Jeb Spaulding, chancellor of the Vermont State Colleges System, is resigning, less than two weeks after he proposed the near-immediate shutdown of college campuses in Johnson, Lyndon and Randolph.
Spaulding was roundly criticized for both the timing of his proposal — in the midst of a global pandemic — and for a lack of transparency in reaching that conclusion. Just five days after making the proposal, he withdrew it.
Still, the damage had been done, and there were calls for his ouster from college faculty, staff, students, local legislators and residents around the state.
Spaulding said this morning he will formally submit his resignation tomorrow evening at a meeting of the state colleges system board of trustees.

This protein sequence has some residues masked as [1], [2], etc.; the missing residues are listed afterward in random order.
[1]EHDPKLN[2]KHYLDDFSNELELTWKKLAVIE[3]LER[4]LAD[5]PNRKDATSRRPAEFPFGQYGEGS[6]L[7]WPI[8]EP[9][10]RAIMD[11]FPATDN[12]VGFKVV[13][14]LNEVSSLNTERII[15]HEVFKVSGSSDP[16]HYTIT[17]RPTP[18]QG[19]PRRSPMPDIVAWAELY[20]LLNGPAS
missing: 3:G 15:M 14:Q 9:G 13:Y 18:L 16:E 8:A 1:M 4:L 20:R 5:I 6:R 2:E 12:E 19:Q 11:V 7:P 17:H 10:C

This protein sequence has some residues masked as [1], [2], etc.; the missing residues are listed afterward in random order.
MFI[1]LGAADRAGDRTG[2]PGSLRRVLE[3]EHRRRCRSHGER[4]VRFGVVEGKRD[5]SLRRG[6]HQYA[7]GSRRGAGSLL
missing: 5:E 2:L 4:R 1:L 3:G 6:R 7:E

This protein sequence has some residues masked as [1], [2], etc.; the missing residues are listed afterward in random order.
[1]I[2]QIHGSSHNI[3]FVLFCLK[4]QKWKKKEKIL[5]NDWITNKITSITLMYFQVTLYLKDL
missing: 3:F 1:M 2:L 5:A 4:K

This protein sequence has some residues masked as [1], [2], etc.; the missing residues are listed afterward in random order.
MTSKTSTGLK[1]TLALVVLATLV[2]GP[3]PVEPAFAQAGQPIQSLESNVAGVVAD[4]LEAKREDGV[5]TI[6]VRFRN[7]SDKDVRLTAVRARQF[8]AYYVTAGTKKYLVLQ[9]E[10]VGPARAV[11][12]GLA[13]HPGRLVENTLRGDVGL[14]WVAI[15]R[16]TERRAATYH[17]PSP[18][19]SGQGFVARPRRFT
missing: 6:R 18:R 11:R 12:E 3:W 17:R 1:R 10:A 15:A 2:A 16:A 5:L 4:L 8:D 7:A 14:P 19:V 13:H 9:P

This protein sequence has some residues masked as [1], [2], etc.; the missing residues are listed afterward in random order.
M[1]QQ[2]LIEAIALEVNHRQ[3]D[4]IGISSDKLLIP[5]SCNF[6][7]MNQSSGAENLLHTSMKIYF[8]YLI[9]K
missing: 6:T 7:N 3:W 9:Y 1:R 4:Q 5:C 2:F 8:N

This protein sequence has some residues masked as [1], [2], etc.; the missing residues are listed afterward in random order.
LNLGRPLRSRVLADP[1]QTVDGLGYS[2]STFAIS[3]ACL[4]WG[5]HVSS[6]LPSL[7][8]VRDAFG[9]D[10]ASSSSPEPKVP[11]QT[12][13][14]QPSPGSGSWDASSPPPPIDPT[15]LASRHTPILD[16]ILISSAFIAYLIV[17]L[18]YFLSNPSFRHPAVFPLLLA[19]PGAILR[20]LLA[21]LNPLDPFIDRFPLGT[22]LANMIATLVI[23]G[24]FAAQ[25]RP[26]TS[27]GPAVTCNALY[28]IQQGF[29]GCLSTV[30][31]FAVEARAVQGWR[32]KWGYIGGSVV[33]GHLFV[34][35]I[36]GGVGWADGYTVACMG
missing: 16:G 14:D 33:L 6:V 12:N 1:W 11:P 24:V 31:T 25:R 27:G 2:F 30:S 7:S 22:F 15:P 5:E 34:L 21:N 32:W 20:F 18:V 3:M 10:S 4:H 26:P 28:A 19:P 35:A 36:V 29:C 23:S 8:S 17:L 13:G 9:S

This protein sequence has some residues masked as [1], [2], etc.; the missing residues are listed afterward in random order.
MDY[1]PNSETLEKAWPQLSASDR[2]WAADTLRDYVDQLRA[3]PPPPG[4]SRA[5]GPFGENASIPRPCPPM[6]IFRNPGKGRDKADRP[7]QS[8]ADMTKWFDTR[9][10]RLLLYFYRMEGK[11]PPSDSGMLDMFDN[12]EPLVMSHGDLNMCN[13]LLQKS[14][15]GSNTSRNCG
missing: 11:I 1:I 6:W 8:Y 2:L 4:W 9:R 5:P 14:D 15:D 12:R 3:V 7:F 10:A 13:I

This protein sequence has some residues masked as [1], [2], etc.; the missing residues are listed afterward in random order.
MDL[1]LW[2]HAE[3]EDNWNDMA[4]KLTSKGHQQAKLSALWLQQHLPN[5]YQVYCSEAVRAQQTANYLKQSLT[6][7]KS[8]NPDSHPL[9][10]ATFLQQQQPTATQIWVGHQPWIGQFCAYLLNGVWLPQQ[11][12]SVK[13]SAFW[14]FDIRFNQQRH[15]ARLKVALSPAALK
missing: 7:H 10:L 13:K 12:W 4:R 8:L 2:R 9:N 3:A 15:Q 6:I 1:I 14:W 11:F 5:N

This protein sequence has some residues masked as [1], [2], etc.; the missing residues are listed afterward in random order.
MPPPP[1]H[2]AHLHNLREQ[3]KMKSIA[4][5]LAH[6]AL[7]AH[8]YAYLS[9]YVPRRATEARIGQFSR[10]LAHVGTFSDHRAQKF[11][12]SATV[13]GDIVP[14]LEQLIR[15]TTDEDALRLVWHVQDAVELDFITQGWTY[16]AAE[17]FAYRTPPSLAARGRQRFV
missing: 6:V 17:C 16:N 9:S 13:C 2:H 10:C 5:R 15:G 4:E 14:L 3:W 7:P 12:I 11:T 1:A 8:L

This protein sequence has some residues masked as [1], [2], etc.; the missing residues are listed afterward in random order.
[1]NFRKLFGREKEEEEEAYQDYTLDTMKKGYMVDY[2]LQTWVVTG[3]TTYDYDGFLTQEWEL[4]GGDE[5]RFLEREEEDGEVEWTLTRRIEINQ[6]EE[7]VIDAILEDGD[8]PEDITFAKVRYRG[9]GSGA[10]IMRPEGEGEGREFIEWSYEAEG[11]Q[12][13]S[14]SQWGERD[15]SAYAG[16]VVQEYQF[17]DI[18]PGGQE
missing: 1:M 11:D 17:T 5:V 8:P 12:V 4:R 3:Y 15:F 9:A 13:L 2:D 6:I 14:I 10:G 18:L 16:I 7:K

Spaulding has been chancellor for five years, and he said he will provide support in the transition. The trustees are expected to name Sophie Zdatny, the state colleges system’s general counsel, as the interim chancellor.
The state colleges — particularly Northern Vermont University in Johnson and Lyndon, and the Vermont Technical College campus in Randolph — may have staved off closures for now, but the colleges are still in financial peril. Some say the attention given to the financial problems is sure to harm enrollment this fall.
“It is with a heavy heart, but firm resolve, that I submit my resignation as chancellor of this incredible organization that I have been so privileged to lead,” Spaulding said. “Ensuring that every student — including those who are marginalized, nontraditional and from underserved and rural communities — has the opportunity to attain an affordable postsecondary degree, certificate, or training must continue to be the focus.”
NVU was dealt another potential blow yesterday, when college president Elaine Collins announced she is a finalist for a job in Lansing, Mich.
Full coverage will appear in Thursday’s paper.